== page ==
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  • Colon Polyp from Min mouse
  • Colon Polyp 2 from Min mouse
  • Aberrant Crypt Foci from Min Mouse
  • Nascent Colon Tumors in AOM/DSS Treated Mice
  • Colon Polyp Cross-Section from AOM/DSS treated mouse
Colon Polyp from Min Mouse
  • Min (Multiple Intestinal Neoplasia) mouse model for intestinal neoplasia - These mice contain a mutation in exon 850 of the APC gene. The mutation causes the formation of many intestinal polyps and less commonly colonic tumors, Making this mouse a useful model for studying intestinal neoplasia.
  • Crypts –The site for stem cells and rapidly proliferating transit amplifying cells
  • Polyp – A tumorous growth projecting from the mucus membrane. It is often found in the gastrointestinal tract.
  • Adenoma Cells – Abnormal, dysplatic cells that may progress to cancer (adenocarcinoma)
  • Dysplastic cells in the colon - Dyplastic cells are immature cells which develop abnormally, resulting in an increased population of abnormal immature cells and a decrease in the population of the mature cells. In the colon, such populations of abnormal cells can form polyps.
  • Muscularis Mucosae – A thin layer of smooth muscle just below the crypts

Colon Polyp 2 from Min Mouse

  • Pathological Cells – Abnormal, diseased cells that may develop into tumors
  • Polyp Stalk – A narrow column of cells that attaches the polyp to the surface of the body tissue

Aberrant Crypt Foci from Min Mouse

  • Aberrant Crypt Foci – Abnormally growing crypts that can be hyperplastic or dysplastic and are believed to be the earliest identifiable stage in polyp formation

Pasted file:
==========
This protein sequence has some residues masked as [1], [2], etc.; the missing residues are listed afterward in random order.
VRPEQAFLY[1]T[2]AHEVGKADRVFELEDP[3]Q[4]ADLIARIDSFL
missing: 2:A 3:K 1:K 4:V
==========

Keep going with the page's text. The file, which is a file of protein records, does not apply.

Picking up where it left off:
• Hyperplastic vs dysplastic - Hyperplasia refers to the excessive proliferation of cells which can still be regulated by normal control mechanisms. However, dysplasia is the proliferation of abnormal immature cells which can no longer be controlled by normal cellular mechanisms.
  • Goblet Cells – One of three cell types in the colon (the other two are absorptive colonocytes and enteroendocrine cells). Goblet cells secrete mucus to protect and lubricate the epithelial surface

Nascent Colon Tumors in AOM/DSS treated mice

  • AOM (Azoxymethane) - A carcinogen which induces colon cancer in mice
  • DSS (Dextran Sodium Sulfate) - An inflammatory agent which is used to induce in vivo intestinal inflammation in mice.
  • AOM/DSS as a model for colitis associated neoplasia - The combination of AOM and DSS greatly reduces the latency time for the induction of colorectal cancer and induces aberrant crypt foci formation and consequently carcinogenesis. This has become a successful murine model because of its simplicity, affordability, and potency.
  • Inflammatory infiltrate –Dense acute inflammatory infiltrate associated with DSS treatment.
  • Columnar Epithelium – Absorptive and secretory cells that line the surface of the colon
  • Tumor – An abnormal growth of tissue
  • Squamocolumnar Juntion – The junction of rectal stratified squamous epithelium and columnar epithelium
  • Stratified Squamous Epithelium – Flat, layered epithelial cells that line the certain regions of the GI tract that are subject to abrasion
  • Submucosa – A layer of dense connective tissue that joins the smooth muscle (Muscularis Mucosae) to the mucosa
  • Circular Muscle – A layer of muscle that contributes to peristalsis

Colon Polyp Cross-Section in AOM/DSS treated mouse

  • Pathological Cells – Abnormal, diseased cells that may develop into tumors


De Robertis, M., Massi, E., Poeta ML, Carotti S., Morini S., Cecchetelli L., Signori E., & Fazio VM. (2011) The AOM/DSS murine model for the study of colon carcinogenesis: From pathways to diagnosis and therapy studies.

Fawcett, D., & Bloom, W. (1986) A Textbook of Histology.


Amar Patel and John P. Lynch

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Pages in category "Colon-Pathology"

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